But How Gay is ‘Mary Poppins Returns’?

In “But How Gay Is It?”, we seek to answer the biggest questions you have about a new movie release in theaters now — including, most crucially, the titular question. Does the movie have any queer characters? Are there stories involving same-sex lovers? Which gay icons star in the film? We’re bringing you all that and more.

What is Mary Poppins Returns? You know Mary Poppins, from the 1964 movie Mary Poppins? It’s the titular role? Anyway, like Ben, she’s back! The magical nanny reappears 25 years after her first drop-in at the Banks home. Now-grown Michael Banks is in a crisis, having lost his wife and now in danger of losing his home. Mary returns to help give his own children hope and dreams, while slowly, quietly pushing him to save himself. She does this, of course, mostly through song and imagination.

Who’s in it? Emily Blunt takes over the role of Mary from Julie Andrews, and she does so with extraordinary aplomb. Her Mary is, for lack of a better term, kind of over it. She’s quippier, bitchier, and chillier. None of this comes at the expense of her heart, but she’s a somewhat deeper character this time around. Her spoonfuls of sugar come with a sharp, bitter aftertaste, but they’re better for your health. Blunt really manages a magic trick, not merely copying Andrews’ iconic (and Oscar-winning!) performance, but also not straying so far from it that Mary is unrecognizable. She’s likely to get her first Oscar nomination for the performance, and it will be a well-deserved nod.

Ben Whishaw plays the newly-mid-30s Michael, and is just perfect. He’s boyish enough to be familiar to us as Michael, but has mostly lost the wonder of being young. When he, spoiler alert, rediscovers his own sense of imagination, he becomes a delightful sprite of joy. Emily Mortimer is also great as sister Jane Banks, who has developed like her mother into a civil rights activist. She gets less to do, but does have an incredibly charming romantic subplot with Lin-Manuel Miranda’s lamplighter Jack. Those who are somewhat allergic to Miranda’s brand of earnestness like I am, fear not: He’s perfect for this, and nails the biggest, best number in the movie, “Trip a Little Light Fantastic.”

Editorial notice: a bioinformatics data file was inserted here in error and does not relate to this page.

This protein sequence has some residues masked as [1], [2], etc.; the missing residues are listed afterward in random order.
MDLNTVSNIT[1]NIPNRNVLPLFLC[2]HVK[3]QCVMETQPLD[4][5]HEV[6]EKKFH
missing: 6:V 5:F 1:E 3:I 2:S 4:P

The film also serves as something of an unintentional Mamma Mia! reunion, with Colin Firth, Julie Walters, and Meryl Streep in supporting roles. And of course, there are two super fun cameos: Dick Van Dyke and Angela Lansbury. There’s truly something for everyone in this cast.

Why should I see it? It’s delightful! Seriously. I’m not one to be won over by nostalgia plays or earnest musicals, and this movie fucking got me. It’s just a wonderful confection with heart, a killer score, and some great performances.

But how gay is it? Well, it’s a musical, so check box one. Mary Poppins is a gay icon, so check box two. And most importantly, Michael Banks is played by a gay man! Whishaw is an out actor, and it’s wonderful to have him as the central protagonist in a big-budget Disney movie. He’s also cute as hell in this, but that’s just this author’s opinion.

Does the movie spend too much time trying to recreate the original? I’ve heard that criticism, but personally I really don’t think it does! There are lovely touches that allude to the original (one line in closing number “Nowhere to Go But Up” acknowledges “Let’s Go Fly a Kite,” for example), but overall, this is a real sequel — just a short 54 years later.

How is Rob Marshall’s direction? Marshall gave us Chicago, and for that we will forever be grateful. But we can be honest and say some of his most recent work has been, um, not his strongest. (Sorry, Into the Woods.) This is a return to form for him, though, and the movie is legitimately visually stunning. The “Trip a Little Light Fantastic” number in particular dazzles, with some of the best choreography I’ve seen on film in a minute (and, unlike in The Greatest Showman, it’s filmed properly so you can actually see it). To me, this is a home run. Now we just have to see how audiences receive it.

Mary Poppins Returns is in theaters now.

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